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Educational Experiences in Making Art: An Investigation of Process-Based Learning in the Studio

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Educational Experiences in Making Art: An Investigation of Process-Based Learning in the Studio

Lickley, Sarah (2013) Educational Experiences in Making Art: An Investigation of Process-Based Learning in the Studio. Masters thesis, Concordia University.

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Abstract

Educational Experiences in Making Art:
An Investigation of Process-Based Learning in the Studio
Sarah Elizabeth Lickley

Using a combination of practice-led research methods and process-based learning techniques, this thesis explores the possible benefits and limitations of documentation and reflection processes in the learning environment of an artist’s studio. The researcher completed six large scale artworks while practicing rigorous documentation and reflection. An analysis through the visual means of concept mapping revealed multiple insights on the positive effects of process-based learning in the studio, as well as the nuances and difficulties of taking on this type of learning.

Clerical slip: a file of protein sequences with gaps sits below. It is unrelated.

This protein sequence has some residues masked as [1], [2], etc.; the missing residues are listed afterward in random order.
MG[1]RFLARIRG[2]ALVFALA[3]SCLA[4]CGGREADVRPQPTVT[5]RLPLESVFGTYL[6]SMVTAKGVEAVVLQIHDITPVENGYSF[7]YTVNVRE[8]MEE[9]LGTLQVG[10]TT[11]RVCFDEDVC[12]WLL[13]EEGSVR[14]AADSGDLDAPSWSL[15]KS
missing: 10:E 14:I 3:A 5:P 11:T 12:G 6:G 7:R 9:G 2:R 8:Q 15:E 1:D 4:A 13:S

Over the course of three months of directed studio practice, the researcher identified multiple positive effects of process-based learning. Included in these beneficial outcomes is consistent and continual artistic growth. Sustained self-directed learning is a valuable skill that can aid individual artists and students in pursuing their goals both inside and outside of the traditional education system. Other pertinent outcomes include enhanced understanding of artistic direction, heightened self-understanding and accelerated progress.
The limitations of process-based learning became evident when documentation and reflection took over artistic processes, disrupting the flow of thought during the making of an artwork. The researcher emphasizes the necessity of finding balance between intuition and organization within an artistic project to ensure that process-based learning can be integrated seamlessly into an artistic practice. The findings are applied to multiple art education contexts in order to extend their applicability beyond the artist’s studio.

Divisions:Concordia University > Faculty of Fine Arts > Art Education
Item Type:Thesis (Masters)
Authors:Lickley, Sarah
Institution:Concordia University
Degree Name:M.A.
Program:Art Education
Date:2013
Thesis Supervisor(s):Vaughan, Kathleen
ID Code:977411
Deposited By: SARAH ELIZABETH LICKLEY
Deposited On:25 Nov 2013 16:45
Last Modified:18 Jan 2018 17:44
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